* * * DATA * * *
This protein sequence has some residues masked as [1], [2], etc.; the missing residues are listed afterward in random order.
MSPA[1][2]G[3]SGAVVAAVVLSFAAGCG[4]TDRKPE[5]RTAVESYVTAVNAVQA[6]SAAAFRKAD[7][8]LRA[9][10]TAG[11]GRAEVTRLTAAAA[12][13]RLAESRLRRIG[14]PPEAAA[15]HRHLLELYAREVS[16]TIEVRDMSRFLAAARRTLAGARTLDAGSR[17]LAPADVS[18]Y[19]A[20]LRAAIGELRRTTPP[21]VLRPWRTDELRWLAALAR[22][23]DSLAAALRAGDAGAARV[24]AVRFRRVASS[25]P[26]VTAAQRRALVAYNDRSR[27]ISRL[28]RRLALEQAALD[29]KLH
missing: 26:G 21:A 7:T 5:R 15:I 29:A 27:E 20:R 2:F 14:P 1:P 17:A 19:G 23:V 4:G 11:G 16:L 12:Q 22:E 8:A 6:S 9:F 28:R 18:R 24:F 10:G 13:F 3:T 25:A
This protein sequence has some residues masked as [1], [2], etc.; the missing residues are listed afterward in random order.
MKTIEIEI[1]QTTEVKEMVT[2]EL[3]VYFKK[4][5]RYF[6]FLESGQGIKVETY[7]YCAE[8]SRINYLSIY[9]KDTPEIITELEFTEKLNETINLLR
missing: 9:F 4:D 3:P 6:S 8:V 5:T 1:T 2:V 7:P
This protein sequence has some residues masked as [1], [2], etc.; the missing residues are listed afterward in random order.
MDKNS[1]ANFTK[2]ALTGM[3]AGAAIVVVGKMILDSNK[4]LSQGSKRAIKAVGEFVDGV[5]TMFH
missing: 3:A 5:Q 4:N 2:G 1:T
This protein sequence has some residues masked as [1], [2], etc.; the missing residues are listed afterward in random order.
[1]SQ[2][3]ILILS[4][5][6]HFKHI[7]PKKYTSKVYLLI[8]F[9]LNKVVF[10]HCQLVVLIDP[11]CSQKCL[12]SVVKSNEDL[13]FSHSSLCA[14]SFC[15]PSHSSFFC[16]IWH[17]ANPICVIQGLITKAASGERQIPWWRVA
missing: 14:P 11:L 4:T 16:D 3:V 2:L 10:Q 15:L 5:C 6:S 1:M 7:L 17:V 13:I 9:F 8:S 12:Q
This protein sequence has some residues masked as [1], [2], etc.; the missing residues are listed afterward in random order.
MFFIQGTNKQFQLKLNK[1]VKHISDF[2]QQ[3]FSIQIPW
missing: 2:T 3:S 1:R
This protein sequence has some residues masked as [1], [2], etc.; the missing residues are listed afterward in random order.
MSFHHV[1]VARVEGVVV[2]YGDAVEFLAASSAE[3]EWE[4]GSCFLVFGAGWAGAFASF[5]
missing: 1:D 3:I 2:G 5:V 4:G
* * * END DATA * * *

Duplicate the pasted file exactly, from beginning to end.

This protein sequence has some residues masked as [1], [2], etc.; the missing residues are listed afterward in random order.
MSPA[1][2]G[3]SGAVVAAVVLSFAAGCG[4]TDRKPE[5]RTAVESYVTAVNAVQA[6]SAAAFRKAD[7][8]LRA[9][10]TAG[11]GRAEVTRLTAAAA[12][13]RLAESRLRRIG[14]PPEAAA[15]HRHLLELYAREVS[16]TIEVRDMSRFLAAARRTLAGARTLDAGSR[17]LAPADVS[18]Y[19]A[20]LRAAIGELRRTTPP[21]VLRPWRTDELRWLAALAR[22][23]DSLAAALRAGDAGAARV[24]AVRFRRVASS[25]P[26]VTAAQRRALVAYNDRSR[27]ISRL[28]RRLALEQAALD[29]KLH
missing: 26:G 21:A 7:T 5:R 15:I 29:A 27:E 20:R 2:F 14:P 1:P 17:A 19:G 23:V 4:G 11:G 16:L 12:Q 22:E 8:A 6:S 9:F 28:R 18:R 24:F 10:G 13:F 3:T 25:A
This protein sequence has some residues masked as [1], [2], etc.; the missing residues are listed afterward in random order.
MKTIEIEI[1]QTTEVKEMVT[2]EL[3]VYFKK[4][5]RYF[6]FLESGQGIKVETY[7]YCAE[8]SRINYLSIY[9]KDTPEIITELEFTEKLNETINLLR
missing: 9:F 4:D 3:P 6:S 8:V 5:T 1:T 2:V 7:P
This protein sequence has some residues masked as [1], [2], etc.; the missing residues are listed afterward in random order.
MDKNS[1]ANFTK[2]ALTGM[3]AGAAIVVVGKMILDSNK[4]LSQGSKRAIKAVGEFVDGV[5]TMFH
missing: 3:A 5:Q 4:N 2:G 1:T
This protein sequence has some residues masked as [1], [2], etc.; the missing residues are listed afterward in random order.
[1]SQ[2][3]ILILS[4][5][6]HFKHI[7]PKKYTSKVYLLI[8]F[9]LNKVVF[10]HCQLVVLIDP[11]CSQKCL[12]SVVKSNEDL[13]FSHSSLCA[14]SFC[15]PSHSSFFC[16]IWH[17]ANPICVIQGLITKAASGERQIPWWRVA
missing: 14:P 11:L 4:T 16:D 3:V 2:L 10:Q 15:L 5:C 6:S 1:M 7:L 17:V 13:I 9:F 8:S 12:Q
This protein sequence has some residues masked as [1], [2], etc.; the missing residues are listed afterward in random order.
MFFIQGTNKQFQLKLNK[1]VKHISDF[2]QQ[3]FSIQIPW
missing: 2:T 3:S 1:R
This protein sequence has some residues masked as [1], [2], etc.; the missing residues are listed afterward in random order.
MSFHHV[1]VARVEGVVV[2]YGDAVEFLAASSAE[3]EWE[4]GSCFLVFGAGWAGAFASF[5]
missing: 1:D 3:I 2:G 5:V 4:G